A bill filed this week by state Rep. Jerome "Dee" Richard, Independent of Thibodaux, and Sen. Rick Gallot, Democrat of Ruston, would repeal an exemption to the state Public Records Act called the "deliberative process privilege." The privilege protects deliberative (or pre-decisional) communications within the governor's office — though it's unclear just what is meant by "deliberative" and "governor's office."
The privilege has recently been applied to requests for (1A) records that were submitted after a state policy decision was made, (1B) records of communications that (arguably) themselves took place after a policy decision was made and (2) records from any executive agency, not just the Office of the Governor.
From our earlier coverage:
The News-Star attempted to confirm [Louisiana Department of Education Superintendent John] White's remarks by filing a public records request for internal DOE emails, specifically those "regarding phases included in the process for school approval for the Louisiana Scholarship program." A copy of the request was provided to Gambit by News-Star attorney William McNew.
The department did not hand over the requested emails.
After the paper published an editorial excoriating the state for its lack of transparency, White responded, claiming DOE was not obligated to produce the records because of something called the "deliberative process privilege," an exemption to the Louisiana Public Records Law that Jindal rammed through the Legislature in 2009 over the objections of the state's largest newspapers. White claimed in his letter that the privilege, which critics say applies only to the governor's office, "protects documents reflecting advisory opinions, recommendations and deliberations comprising part of a process by which governmental decisions and policies are formulated."
(More after the jump)
Most important, each king cake conceals a bite-size figurine, usually of a baby that traditionally represents Jesus. (The year after Katrina, Haydel’s Bakery made them in the shape of a FEMA trailer.) Whoever finds the baby in his slice has to hold the next party and buy the next cake — thus, the continuity of king cake season is preserved. “My mama would get so mad at us if we got the baby,” Mr. Henry said, smiling as he remembered his childhood in the Lower Ninth Ward. “King cake was expensive back then.”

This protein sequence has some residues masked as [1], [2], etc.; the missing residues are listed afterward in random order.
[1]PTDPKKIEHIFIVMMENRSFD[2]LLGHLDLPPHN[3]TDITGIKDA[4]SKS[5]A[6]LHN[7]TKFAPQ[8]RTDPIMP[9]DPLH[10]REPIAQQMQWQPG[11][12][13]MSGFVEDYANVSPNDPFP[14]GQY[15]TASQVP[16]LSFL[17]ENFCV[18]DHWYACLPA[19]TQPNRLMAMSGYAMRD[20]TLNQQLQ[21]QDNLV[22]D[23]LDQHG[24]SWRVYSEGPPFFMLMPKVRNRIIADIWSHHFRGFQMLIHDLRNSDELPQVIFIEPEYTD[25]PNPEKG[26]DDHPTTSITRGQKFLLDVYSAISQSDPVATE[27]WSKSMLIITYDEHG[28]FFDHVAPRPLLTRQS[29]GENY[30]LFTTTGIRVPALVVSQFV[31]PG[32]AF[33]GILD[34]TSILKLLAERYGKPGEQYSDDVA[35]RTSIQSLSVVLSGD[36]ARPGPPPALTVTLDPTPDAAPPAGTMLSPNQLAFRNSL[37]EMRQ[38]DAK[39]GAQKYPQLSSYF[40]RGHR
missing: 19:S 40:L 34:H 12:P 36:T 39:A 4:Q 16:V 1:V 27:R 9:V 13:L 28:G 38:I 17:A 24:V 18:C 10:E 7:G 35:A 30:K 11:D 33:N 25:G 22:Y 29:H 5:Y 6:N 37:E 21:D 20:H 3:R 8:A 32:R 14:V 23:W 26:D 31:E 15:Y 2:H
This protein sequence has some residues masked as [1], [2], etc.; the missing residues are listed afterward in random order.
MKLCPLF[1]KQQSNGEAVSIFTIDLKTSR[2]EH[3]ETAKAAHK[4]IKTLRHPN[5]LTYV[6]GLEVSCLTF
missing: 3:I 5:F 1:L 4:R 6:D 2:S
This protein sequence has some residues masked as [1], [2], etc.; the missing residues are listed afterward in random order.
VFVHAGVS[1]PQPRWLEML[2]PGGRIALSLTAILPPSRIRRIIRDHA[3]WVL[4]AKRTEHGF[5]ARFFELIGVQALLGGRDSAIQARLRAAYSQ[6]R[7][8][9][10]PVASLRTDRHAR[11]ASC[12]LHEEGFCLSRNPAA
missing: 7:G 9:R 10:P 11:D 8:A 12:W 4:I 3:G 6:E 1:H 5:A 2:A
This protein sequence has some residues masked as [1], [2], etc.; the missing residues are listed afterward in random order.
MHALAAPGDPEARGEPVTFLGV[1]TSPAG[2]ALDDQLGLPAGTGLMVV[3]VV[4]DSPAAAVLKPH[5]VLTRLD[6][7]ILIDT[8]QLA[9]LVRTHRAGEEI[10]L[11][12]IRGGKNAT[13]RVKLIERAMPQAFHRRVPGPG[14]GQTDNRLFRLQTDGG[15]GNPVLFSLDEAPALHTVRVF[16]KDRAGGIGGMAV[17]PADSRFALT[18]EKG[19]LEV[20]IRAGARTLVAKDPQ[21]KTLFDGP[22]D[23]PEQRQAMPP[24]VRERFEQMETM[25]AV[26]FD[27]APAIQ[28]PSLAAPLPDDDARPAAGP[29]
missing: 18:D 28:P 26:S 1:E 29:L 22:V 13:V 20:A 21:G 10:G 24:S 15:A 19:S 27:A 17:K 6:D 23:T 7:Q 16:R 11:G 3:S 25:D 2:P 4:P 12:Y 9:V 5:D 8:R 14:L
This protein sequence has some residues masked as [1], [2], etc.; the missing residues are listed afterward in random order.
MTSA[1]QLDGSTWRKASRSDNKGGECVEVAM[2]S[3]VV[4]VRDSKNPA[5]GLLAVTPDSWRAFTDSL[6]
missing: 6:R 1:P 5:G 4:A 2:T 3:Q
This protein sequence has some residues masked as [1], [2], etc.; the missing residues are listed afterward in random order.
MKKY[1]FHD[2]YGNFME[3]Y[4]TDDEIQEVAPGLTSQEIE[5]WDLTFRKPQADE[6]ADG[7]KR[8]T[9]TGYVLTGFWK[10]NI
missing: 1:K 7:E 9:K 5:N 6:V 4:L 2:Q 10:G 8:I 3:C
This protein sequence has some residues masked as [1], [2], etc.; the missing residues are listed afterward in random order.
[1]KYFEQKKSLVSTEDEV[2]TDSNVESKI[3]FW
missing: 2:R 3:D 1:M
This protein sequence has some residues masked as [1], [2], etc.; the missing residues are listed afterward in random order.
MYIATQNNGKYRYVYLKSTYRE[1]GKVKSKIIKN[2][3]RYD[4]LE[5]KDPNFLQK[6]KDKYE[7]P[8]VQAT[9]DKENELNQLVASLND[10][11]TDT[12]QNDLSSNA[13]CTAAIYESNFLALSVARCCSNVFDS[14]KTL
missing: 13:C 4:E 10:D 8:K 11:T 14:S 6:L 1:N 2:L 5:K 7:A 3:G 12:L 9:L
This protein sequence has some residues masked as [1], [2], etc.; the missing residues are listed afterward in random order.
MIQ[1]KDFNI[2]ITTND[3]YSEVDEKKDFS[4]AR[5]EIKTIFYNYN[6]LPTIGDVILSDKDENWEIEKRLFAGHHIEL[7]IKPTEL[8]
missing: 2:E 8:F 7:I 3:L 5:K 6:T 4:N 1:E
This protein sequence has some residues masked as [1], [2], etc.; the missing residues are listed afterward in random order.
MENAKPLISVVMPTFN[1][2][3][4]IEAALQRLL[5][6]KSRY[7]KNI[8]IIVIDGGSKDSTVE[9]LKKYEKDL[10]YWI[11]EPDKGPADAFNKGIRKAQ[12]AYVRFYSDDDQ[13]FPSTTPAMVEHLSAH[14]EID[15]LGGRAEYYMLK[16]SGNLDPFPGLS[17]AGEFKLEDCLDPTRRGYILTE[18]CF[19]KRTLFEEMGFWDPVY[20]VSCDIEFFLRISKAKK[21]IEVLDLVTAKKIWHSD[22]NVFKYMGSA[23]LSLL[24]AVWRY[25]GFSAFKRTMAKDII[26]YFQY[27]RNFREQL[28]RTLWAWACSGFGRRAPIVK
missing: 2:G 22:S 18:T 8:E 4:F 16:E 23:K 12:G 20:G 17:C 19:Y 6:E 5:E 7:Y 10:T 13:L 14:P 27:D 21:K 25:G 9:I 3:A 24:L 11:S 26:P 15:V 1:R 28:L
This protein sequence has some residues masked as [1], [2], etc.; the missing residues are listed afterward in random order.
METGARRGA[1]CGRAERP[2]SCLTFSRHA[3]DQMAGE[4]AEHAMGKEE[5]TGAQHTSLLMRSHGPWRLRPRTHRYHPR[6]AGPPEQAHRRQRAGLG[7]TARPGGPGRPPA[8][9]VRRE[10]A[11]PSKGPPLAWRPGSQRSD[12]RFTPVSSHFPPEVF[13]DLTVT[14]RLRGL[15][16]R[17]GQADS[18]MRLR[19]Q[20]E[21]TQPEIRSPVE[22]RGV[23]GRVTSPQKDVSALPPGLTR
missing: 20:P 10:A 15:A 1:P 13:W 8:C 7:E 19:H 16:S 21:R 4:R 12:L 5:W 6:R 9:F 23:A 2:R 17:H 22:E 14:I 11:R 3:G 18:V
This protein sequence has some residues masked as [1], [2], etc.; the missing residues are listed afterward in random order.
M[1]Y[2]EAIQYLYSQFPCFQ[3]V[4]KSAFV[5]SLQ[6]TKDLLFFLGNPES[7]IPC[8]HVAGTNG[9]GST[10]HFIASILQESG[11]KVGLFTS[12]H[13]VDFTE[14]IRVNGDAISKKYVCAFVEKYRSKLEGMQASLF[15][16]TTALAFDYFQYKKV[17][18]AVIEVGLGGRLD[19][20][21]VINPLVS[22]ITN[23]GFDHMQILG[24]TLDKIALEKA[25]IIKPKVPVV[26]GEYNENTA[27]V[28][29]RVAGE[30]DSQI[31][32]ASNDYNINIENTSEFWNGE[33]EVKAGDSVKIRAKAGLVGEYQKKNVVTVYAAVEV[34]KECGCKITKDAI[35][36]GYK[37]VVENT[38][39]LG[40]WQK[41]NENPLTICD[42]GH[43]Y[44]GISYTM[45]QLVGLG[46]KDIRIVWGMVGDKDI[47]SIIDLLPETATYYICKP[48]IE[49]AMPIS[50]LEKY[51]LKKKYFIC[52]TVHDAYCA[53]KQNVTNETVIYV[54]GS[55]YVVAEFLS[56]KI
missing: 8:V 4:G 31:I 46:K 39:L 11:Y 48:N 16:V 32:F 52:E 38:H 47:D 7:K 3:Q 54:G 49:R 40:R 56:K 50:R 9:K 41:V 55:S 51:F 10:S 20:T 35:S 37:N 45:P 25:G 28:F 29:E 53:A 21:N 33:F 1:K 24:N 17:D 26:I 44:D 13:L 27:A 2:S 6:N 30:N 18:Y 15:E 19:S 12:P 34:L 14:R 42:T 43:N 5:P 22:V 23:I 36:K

It's a really nice story with some fine observations, but it's not a New Orleans story unless there's one tiny quibble, and it comes over the description of Charles Mary and Charlotte McGehee, who run Debbie Does Doberge:
The pair are just the kind of young, endearingly single-minded food entrepreneurs commonly spotted in Brooklyn and Portland, Ore., who carry a torch for tradition but yearn to express their creative urges.
New Orleans has always had those people, long before the first Bushwick beard was grown or the first wacky vegan doughnut was fried. They may not be glamorous, self-promoting, young, attractive or white; they may have gone unnoticed by the national media until just recently; but, yeah, they've always been here.
It’s a bittersweet laurel for the T-P, which laid off nine of the 20 people involved with the story during its cutbacks last year — including managing editors Dan Shea and Peter Kovacs, graphics artist Ryan Smith, photographer Scott Threlkeld and reporter Jonathan Tilove (who is now at the Austin American-Statesman). Reporter Cindy Chang, whose byline appeared on most of the stories, now covers immigration and ethnic issues for the Los Angeles Times.
In an email, Shea told Gambit, “The work done by Cindy and her colleagues represents the best of what the Picayune used to be. It is tragic that while we were doing the final editing and designing to put the series in the paper, the secret meetings had begun to shift the emphasis of the newsroom to short online updates and sports and entertainment coverage. There are serious and talented journalists left at the Picayune, but they will face an uphill battle to try to do this type of work again.”
Chang told Gambit that part of the prize money received by the team will be donated to DashThirtyDash, the assistance fund for laid-off T-P employees.
Also set to be honored at the award ceremony next month: reporter, part-time New Orleanian and Treme creator David Simon, for his contribution to criminal justice journalism.
If The Times-Picayune was anticipating a negative piece about the paper's cutbacks on tonight's 60 Minutes — and it seemed like it was — it really had nothing to fear. Morley Safer's report — most of which was taped months ago — was a breezy, evenhanded look at the "digital transition" at the new NOLA Media Group.